Looking at the process through psutil and Python

Lately I have been trying to improve my system administration skills. I needed to monitor some of the running processes. To do that I used psutil module in Python. It is a cross platform module to parse the information about running process. It also provides information on how the system is being utilized. In the area of - CPU, memory, disks, network, sensors. The name psutil is the abbreviation for - process and system utilities. It supports the following platforms:

  • Linux
  • Windows
  • macOS
  • FreeBSD, OpenBSD, NetBSD
  • Sun Solaris
  • AIX

…both 32-bit and 64-bit architectures. Supported Python versions are 2.6, 2.7 and 3.4+. PyPy3 is also known to work.

Process class

Process is an running program. Wikipedia defines process as “In computing, a process is the instance of a computer program that is being executed by one or many threads. It contains the program code and its activity. “

I use Fedora as my primary Operating System. The Linux filesystem contains the process related information in /proc directory. It does not stay inside the disk instead kernel creates it in its memory. /proc contains information about the system such as :

  • /proc/cpuinfo contains the information about the cpu like number of cores etc.
  • message output by kernel found in /proc/kmsg routed to syslog
  • /proc/meminfo has the information about the available system memory
  • /proc/ioports describes which input and output ports are being used.

Also there other details available in the /proc directory. One can find more information about this at

The psutil module helps us to find all these information through program. If we know the pid of a running process, we can get an instance of the [Process] class.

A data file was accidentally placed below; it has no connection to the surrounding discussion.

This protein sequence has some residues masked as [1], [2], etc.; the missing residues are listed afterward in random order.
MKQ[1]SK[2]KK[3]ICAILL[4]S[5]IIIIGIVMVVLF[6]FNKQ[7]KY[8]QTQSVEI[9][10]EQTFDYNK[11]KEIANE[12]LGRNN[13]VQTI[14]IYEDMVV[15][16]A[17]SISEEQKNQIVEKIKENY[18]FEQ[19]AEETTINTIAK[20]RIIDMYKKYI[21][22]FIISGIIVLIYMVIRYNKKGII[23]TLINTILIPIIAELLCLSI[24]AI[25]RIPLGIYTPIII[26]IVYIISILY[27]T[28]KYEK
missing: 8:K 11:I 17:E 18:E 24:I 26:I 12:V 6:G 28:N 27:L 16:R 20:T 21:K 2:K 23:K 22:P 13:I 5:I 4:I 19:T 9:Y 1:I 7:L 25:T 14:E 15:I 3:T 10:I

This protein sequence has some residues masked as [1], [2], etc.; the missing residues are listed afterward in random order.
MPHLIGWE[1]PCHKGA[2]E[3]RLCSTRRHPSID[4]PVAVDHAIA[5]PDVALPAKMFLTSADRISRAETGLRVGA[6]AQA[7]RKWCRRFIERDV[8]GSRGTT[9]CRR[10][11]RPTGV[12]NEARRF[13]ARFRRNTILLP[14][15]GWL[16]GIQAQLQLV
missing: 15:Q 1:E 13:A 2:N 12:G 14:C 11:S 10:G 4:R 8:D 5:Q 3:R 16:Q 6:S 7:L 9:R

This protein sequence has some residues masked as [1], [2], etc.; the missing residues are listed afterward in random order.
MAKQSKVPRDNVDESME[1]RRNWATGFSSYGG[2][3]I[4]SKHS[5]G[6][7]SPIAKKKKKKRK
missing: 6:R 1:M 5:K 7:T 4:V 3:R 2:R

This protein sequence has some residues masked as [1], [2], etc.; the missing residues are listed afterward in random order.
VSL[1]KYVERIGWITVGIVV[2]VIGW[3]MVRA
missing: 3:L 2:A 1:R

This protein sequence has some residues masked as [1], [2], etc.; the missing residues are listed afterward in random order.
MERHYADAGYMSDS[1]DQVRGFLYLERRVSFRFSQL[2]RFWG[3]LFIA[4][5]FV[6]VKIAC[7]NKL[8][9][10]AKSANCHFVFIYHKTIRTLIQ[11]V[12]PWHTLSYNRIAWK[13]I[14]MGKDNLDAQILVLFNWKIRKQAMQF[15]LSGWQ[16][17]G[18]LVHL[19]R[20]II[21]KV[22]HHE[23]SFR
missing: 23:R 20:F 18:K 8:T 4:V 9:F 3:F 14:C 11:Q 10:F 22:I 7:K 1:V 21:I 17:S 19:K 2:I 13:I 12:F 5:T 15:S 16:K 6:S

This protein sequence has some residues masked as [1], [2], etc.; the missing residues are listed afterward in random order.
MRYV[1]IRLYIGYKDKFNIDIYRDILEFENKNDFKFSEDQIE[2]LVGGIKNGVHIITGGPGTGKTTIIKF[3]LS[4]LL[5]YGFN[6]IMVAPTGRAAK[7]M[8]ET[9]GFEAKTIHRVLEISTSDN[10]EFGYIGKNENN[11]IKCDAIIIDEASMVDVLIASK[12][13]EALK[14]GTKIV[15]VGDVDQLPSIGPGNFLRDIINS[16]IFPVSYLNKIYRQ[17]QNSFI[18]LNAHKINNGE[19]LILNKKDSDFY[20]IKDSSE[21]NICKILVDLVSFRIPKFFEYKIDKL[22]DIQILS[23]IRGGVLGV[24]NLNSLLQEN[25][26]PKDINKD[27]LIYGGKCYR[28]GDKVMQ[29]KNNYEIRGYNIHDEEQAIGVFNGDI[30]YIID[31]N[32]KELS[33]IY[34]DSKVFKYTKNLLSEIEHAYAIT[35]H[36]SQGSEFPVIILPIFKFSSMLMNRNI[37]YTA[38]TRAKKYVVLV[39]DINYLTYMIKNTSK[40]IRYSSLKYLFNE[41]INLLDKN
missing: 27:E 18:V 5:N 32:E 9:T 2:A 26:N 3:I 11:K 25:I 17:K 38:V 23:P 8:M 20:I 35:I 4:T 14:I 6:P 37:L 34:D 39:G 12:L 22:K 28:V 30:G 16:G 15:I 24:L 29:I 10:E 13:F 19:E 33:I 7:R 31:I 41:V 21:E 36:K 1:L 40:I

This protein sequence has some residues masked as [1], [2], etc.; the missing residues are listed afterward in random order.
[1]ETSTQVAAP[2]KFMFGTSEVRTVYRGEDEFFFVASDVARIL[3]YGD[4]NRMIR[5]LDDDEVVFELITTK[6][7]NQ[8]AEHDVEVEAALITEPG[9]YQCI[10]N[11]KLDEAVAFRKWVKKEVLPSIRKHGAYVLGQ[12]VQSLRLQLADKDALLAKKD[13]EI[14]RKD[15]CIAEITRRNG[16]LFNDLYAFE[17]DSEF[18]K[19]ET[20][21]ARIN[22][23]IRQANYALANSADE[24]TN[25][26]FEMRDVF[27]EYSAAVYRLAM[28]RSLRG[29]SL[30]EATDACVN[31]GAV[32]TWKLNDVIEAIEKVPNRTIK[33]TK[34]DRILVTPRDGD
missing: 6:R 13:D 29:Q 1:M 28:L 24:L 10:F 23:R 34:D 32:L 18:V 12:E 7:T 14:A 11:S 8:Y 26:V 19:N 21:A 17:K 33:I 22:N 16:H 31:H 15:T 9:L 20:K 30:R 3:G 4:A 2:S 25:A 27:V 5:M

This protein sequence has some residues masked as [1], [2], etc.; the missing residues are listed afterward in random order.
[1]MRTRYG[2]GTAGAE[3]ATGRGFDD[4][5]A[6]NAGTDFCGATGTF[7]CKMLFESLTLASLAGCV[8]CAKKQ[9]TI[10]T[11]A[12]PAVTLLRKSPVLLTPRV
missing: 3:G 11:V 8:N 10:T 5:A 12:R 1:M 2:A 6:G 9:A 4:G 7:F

p = psutil.Process(7134)

Here I am using the pid value of 7134.

Now, we can check for the process name, and command line arguments. We
can also find the details about the init process or mother process or parent process.

>>> print(f"Name of the process : {p.name()}")

Name of the process : hexchat

>>> print(f"Parent process : {p.ppid()}")

Parent process : 2116

>>> print(f"Command Line : {p.cmdline()}")

Command Line : ['hexchat', '--existing']

Next we are getting executable, username, uid and gid

>>> print(f"The process executable as an absolute path : {p.exe()}")

The process executable as an absolute path : /usr/bin/hexchat 

>>> print(f"Username : {p.username()}")

Username : adas

>>> print(f"uid : {p.uids()}")

uid : puids(real=1000, effective=1000, saved=1000)

>>> print(f"uid : {p.gids()}")

gid : pgids(real=1000, effective=1000, saved=1000)

To get the environment variable:

>>> print(f"The environment variables of the process as a dictionary : {p.environ()}")

It returns a dictionary in key, value pair. I did not print the full output because the length :)

The environment variables of the process as a dictionary : {'SHELL': '/bin/bash', 'HISTCONTROL': 'ignoredups', 'HOSTNAME': ‘localhost.localdomain',

You can get network connection details in and all the open files by the process.

>>> for conn in p.connections():

...      print(f" Socket file descriptor: {conn.fd}\n Address family : {conn.family}\n Local address : {conn.laddr}\n Remote address : {conn.raddr}\n Status of a TCP connection : {conn.status}")

 Socket file descriptor: 15
 Address family : 2
 Local address : addr(ip='', port=56080)
 Remote address : addr(ip='1xx.xx.xxx.xxx', port=8080)
 Status of a TCP connection : ESTABLISHED

To know more functions and options have a look at the documentation of psutil.

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